The Seattle City Council proposed a resolution to defund the city’s police department and create a “Civilian-led Department of Community Safety & Violence Prevention” on Friday.
The new resolution prioritizes the creation of a civilian-led safety department to supervise the city police. The resolution also aims to reassign current police responsibilities, including emergency dispatchers and parking enforcement, to other city departments and shift an unspecified amount of money from the city’s police to fund “community-based investments.”
The resolution says the council is dedicated to “addressing the racist institution of policing” and confronting “the Seattle Police Department’s role in perpetuating racism and violence.” It also blames the police department for using tear gas and rubber bullets to control violent rioters in the city.
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Seattle is one of many major U.S. cities looking to implement police reform in response to anti-police protests and riots that erupted across the country this summer. Earlier this month, seven of the nine city council members said they would support a 50 percent cut to the city’s police department—a move that Seattle police chief Carmen Best said would be “absolutely detrimental” to the city.
“I think that the impact would be absolutely detrimental not only for the police department but for the community that we serve,” Best told NPR. “Just lopping off 50 percent of our officers, I would think at this time would be a reckless maneuver and I’m hoping that people will calm down and look at ways that we can have a real plan in place of how we might transfer some of the responsibilities and services to other areas.”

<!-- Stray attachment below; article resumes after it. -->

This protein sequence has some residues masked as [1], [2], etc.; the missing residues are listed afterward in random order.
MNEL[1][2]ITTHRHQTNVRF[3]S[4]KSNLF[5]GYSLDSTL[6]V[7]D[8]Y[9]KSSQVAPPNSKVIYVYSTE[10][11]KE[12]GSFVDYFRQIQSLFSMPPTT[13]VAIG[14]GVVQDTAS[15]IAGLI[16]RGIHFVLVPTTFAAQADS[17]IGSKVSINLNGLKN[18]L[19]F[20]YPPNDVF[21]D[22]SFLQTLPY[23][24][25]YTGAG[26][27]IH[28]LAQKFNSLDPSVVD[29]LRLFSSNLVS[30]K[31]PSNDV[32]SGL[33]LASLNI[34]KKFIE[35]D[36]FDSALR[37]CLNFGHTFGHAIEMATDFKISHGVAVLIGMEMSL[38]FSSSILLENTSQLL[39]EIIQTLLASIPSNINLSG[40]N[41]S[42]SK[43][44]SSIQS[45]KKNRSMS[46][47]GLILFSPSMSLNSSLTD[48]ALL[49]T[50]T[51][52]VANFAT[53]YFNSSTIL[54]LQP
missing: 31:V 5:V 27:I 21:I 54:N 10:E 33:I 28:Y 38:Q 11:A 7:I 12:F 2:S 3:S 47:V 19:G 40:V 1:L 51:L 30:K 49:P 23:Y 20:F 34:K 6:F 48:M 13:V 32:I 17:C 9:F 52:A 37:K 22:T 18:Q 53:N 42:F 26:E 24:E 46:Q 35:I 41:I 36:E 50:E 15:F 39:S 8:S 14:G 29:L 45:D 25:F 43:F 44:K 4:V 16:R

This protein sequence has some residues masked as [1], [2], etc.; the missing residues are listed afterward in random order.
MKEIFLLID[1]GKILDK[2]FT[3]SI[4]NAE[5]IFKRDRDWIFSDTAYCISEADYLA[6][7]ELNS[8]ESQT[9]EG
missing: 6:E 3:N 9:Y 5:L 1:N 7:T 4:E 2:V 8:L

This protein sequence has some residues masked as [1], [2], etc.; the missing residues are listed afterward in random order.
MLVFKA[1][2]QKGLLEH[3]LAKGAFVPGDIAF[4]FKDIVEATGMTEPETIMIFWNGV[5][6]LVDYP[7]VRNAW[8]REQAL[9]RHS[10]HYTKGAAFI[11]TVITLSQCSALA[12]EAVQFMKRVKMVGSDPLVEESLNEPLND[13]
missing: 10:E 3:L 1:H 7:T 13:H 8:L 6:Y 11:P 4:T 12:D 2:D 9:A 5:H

Rioters in Seattle have rampaged the city for weeks, burning police cars, using Molotov cocktails to set the juvenile detention center on fire, and looting local businesses. Last month, a group of anti-police protesters attempted to create a police-free autonomous zone, which was disbanded after four people were shot and others were allegedly sexually assaulted in the area.
The anti-police protests and the movement to defund the police follow the death of George Floyd, who died in police custody earlier this year.
Alex Nester is an intern at the Washington Free Beacon and will begin a fellowship with The Public Interest in September. She graduated from Hillsdale College this spring with a bachelor of arts in economics.